When crises erupt around the world, the first responders are often women and girls. In situations of conflict, women and girls work across the dividing lines, reflecting the diverse concerns, interests and rights of their communities. I know from my own experience and from talking to countless women across the world that we are vital agents for peace. Yet too often we do not receive recognition or support for our vital work.
To mark International Women’s Day last month, The Elders highlighted the voices of women working on the frontlines of peace-building, and called on governments to deliver on their commitments to support women as agents for peace. Much more must be done to ensure women peace-builders receive proper recognition, sustainable financing, and protection.
A security threat we all face is the prospect of future pandemics. Despite the experiences of COVID-19 we have endured over the past three years, the world remains dangerously unprepared for an even worse virus.
In an op-ed for TIME last month, I explained that this is due to a failure in political will, especially by leaders of the Global North. Their short-term approach to addressing COVID-19 exacerbated the impact of the pandemic on the world’s poorest and most vulnerable people, and was counter-productive to the interests of their own countries. They ignored the central lesson of dealing with pandemics that I know only too well from the deadly Ebola outbreak in 2014 during my time as President of Liberia: nobody is safe until everybody is safe.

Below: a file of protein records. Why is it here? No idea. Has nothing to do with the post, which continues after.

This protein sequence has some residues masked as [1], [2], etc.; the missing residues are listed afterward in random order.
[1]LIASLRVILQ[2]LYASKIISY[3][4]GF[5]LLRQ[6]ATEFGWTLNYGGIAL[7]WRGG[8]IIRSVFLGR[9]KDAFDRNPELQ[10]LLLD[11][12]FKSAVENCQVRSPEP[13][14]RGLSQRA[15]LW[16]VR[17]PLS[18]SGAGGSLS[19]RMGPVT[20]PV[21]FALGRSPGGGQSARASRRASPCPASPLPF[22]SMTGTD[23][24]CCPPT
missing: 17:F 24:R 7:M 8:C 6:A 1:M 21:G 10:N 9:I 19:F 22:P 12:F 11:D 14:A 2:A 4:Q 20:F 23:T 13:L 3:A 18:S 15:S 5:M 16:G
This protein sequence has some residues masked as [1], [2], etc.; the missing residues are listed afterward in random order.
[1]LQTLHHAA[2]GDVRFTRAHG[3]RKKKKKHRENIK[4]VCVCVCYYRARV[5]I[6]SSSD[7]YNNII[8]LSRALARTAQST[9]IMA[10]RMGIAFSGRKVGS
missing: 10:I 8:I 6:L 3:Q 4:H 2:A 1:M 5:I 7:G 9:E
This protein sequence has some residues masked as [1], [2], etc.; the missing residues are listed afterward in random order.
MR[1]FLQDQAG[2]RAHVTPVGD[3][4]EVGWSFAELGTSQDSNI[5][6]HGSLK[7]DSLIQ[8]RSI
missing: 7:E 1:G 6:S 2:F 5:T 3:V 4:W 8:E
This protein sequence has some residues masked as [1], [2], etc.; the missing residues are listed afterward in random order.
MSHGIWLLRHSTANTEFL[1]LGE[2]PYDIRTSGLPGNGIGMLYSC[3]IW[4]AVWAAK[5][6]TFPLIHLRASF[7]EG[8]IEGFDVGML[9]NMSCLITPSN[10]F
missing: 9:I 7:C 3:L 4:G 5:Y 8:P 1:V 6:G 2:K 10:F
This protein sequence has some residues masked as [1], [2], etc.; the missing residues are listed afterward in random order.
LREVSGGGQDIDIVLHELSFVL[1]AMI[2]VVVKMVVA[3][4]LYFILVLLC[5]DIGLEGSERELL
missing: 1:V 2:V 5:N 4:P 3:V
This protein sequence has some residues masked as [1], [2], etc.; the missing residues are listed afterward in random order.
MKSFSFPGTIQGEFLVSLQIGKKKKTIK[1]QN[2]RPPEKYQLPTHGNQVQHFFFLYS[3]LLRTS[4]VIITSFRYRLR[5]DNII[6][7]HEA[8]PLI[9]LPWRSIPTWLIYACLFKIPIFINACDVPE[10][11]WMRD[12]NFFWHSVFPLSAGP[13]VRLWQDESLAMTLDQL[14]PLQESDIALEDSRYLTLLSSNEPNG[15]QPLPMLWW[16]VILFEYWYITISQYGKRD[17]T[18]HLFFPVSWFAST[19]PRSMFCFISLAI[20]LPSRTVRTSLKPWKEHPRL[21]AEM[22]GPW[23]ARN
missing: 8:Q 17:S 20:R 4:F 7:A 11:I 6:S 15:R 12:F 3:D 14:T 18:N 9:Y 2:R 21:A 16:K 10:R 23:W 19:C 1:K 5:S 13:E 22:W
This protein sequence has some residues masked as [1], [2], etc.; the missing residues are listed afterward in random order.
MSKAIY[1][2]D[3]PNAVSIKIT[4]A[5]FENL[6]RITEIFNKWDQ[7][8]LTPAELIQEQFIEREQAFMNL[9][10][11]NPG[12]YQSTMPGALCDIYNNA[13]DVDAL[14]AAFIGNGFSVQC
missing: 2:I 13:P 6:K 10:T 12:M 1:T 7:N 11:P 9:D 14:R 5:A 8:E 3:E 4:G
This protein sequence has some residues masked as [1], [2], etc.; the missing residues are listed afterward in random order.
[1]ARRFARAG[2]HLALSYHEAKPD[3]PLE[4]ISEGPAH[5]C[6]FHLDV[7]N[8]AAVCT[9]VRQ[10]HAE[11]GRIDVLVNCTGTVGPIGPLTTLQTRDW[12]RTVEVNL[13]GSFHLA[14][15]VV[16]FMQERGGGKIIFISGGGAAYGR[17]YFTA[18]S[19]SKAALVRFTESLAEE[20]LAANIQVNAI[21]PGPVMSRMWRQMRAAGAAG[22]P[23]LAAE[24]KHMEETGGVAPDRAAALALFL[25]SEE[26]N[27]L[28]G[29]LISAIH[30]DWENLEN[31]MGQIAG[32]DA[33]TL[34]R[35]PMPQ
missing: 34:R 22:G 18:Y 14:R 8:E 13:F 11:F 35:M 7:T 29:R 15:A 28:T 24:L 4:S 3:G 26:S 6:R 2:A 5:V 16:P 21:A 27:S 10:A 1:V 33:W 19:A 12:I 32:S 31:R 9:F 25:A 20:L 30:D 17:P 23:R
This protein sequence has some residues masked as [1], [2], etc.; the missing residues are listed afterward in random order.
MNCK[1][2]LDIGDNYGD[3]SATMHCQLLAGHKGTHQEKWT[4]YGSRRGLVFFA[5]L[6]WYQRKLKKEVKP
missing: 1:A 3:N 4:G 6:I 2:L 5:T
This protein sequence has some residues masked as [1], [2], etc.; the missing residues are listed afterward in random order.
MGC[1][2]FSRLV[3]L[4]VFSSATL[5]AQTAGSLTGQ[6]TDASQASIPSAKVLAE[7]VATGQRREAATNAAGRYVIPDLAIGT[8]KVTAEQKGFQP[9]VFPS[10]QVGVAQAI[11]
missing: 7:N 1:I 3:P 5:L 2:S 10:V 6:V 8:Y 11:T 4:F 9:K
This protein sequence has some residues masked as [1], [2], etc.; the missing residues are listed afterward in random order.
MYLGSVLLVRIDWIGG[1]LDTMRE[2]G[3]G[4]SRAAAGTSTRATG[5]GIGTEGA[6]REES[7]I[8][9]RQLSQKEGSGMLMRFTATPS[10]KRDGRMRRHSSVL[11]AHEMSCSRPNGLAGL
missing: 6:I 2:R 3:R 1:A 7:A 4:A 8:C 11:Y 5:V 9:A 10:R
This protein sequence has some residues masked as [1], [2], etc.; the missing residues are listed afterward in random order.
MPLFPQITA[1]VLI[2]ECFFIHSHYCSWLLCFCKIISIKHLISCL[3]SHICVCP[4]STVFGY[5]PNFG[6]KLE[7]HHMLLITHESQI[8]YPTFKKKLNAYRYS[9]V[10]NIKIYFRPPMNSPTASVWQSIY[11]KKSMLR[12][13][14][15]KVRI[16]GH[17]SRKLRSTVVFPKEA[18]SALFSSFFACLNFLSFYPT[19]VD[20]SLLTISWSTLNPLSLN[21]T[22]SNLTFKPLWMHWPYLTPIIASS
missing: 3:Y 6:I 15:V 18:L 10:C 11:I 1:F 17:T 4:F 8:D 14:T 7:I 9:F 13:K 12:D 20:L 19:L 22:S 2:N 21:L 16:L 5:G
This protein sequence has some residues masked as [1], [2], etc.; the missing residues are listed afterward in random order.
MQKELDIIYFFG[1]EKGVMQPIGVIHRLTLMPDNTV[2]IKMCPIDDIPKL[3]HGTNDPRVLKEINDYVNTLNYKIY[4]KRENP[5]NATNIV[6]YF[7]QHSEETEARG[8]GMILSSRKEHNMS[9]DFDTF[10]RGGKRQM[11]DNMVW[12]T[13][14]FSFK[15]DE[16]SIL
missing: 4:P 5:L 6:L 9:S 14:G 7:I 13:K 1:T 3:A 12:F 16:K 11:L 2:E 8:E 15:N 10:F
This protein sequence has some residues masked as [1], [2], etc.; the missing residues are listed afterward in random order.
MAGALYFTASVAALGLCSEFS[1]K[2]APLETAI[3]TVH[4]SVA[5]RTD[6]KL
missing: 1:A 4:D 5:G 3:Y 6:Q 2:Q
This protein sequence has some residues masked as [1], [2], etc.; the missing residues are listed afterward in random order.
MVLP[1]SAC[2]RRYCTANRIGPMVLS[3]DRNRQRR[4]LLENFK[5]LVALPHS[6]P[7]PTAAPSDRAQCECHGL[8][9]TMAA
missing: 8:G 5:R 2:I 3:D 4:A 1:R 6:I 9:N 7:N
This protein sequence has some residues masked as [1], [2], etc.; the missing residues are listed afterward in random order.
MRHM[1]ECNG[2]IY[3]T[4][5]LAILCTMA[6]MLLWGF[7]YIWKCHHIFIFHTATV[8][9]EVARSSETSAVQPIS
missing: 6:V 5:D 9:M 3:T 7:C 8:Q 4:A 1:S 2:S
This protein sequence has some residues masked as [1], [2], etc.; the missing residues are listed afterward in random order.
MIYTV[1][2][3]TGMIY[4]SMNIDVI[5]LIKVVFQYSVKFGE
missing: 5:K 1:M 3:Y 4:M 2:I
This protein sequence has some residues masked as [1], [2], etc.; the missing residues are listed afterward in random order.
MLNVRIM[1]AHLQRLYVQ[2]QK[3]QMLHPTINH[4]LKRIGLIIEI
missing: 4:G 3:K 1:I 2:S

I fear that if we take the same inconsistent, inefficient, and inequitable approach to the next pandemic as we did to COVID-19, we risk not only a significant global health threat but also economic, political, and security catastrophe. I therefore called on the leaders of major economies to exercise global solidarity and step up their pandemic preparedness and response efforts to better manage this existential threat.
On the climate crisis, the IPCC Sixth Assessment Synthesis Report made clearer than ever that the science is unequivocal: human activities have warmed the planet and the consequences are severe. Yet the report also highlighted that it is still possible to limit warming to 1.5°C and secure a liveable future if drastic action is taken now. This must mean a fast track plan to end fossil fuels, and governments must commit to tougher targets to achieve this objective.
While increasing adaptation spending is critical for communities most impacted by the climate crisis, such financing cannot be seen by governments as an alternative to emissions cuts. Mary Robinson spoke to Sky News calling on leaders to take the report seriously and to phase out fossil fuels more rapidly, because there is no time to lose. Every fraction of a degree of warming matters, and leaders must act now on increasing ambition without delay.
While the existential threats facing humanity are urgent and grave, hope persists. On the climate crisis, pandemics, nuclear weapons and conflict, a better future is possible if political leaders commit to it. The Elders believe 2023 must be the year that governments around the world step up and act.
With thanks for your ongoing support,
Ellen Johnson Sirleaf